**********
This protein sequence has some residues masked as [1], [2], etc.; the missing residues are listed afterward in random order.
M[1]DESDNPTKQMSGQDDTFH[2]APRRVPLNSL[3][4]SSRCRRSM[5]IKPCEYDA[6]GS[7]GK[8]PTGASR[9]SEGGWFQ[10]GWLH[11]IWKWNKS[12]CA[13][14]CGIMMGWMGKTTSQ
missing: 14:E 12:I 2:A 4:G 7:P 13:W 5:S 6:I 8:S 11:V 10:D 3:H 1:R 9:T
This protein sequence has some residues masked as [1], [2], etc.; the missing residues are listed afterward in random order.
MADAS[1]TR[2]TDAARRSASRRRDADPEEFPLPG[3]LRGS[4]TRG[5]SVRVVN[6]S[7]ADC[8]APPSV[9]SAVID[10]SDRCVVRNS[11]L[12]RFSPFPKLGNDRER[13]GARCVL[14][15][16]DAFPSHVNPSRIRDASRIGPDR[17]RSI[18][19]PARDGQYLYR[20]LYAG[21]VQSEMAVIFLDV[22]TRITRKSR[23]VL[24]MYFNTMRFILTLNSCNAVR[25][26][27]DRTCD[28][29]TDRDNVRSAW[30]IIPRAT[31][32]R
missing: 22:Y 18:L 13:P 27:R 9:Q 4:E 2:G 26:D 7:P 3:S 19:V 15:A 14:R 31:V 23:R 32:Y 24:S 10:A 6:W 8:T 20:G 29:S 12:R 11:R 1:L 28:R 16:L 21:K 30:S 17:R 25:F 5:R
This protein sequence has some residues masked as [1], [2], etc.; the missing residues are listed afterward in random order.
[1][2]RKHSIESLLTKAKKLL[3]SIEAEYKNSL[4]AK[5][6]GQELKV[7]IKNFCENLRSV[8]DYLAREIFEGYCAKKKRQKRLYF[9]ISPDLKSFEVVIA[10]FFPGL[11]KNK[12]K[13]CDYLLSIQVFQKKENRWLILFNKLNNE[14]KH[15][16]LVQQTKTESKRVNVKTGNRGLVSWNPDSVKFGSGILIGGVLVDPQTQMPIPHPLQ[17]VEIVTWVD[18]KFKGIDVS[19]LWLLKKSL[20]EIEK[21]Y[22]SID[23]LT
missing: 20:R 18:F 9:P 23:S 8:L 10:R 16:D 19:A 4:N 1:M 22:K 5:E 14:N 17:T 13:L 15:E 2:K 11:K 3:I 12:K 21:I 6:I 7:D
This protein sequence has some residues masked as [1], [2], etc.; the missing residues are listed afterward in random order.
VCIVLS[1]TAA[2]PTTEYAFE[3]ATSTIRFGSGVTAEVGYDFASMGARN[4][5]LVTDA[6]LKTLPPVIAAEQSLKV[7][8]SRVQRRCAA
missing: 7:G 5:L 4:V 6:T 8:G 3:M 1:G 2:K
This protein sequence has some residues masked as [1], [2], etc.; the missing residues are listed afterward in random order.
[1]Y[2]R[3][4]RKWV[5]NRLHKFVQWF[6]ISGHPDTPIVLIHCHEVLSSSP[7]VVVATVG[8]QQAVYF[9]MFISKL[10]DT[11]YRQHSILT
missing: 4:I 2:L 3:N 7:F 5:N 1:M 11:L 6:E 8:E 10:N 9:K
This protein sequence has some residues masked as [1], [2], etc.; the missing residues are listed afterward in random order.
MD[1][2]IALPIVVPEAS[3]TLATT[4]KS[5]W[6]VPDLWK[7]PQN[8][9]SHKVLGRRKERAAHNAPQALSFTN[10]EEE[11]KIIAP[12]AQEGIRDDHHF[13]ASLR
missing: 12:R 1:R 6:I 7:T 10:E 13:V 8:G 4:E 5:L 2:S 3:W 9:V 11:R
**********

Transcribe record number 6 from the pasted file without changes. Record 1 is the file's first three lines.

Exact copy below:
This protein sequence has some residues masked as [1], [2], etc.; the missing residues are listed afterward in random order.
MD[1][2]IALPIVVPEAS[3]TLATT[4]KS[5]W[6]VPDLWK[7]PQN[8][9]SHKVLGRRKERAAHNAPQALSFTN[10]EEE[11]KIIAP[12]AQEGIRDDHHF[13]ASLR
missing: 12:R 1:R 6:I 7:T 10:E 13:V 8:G 4:E 5:L 2:S 3:W 9:V 11:R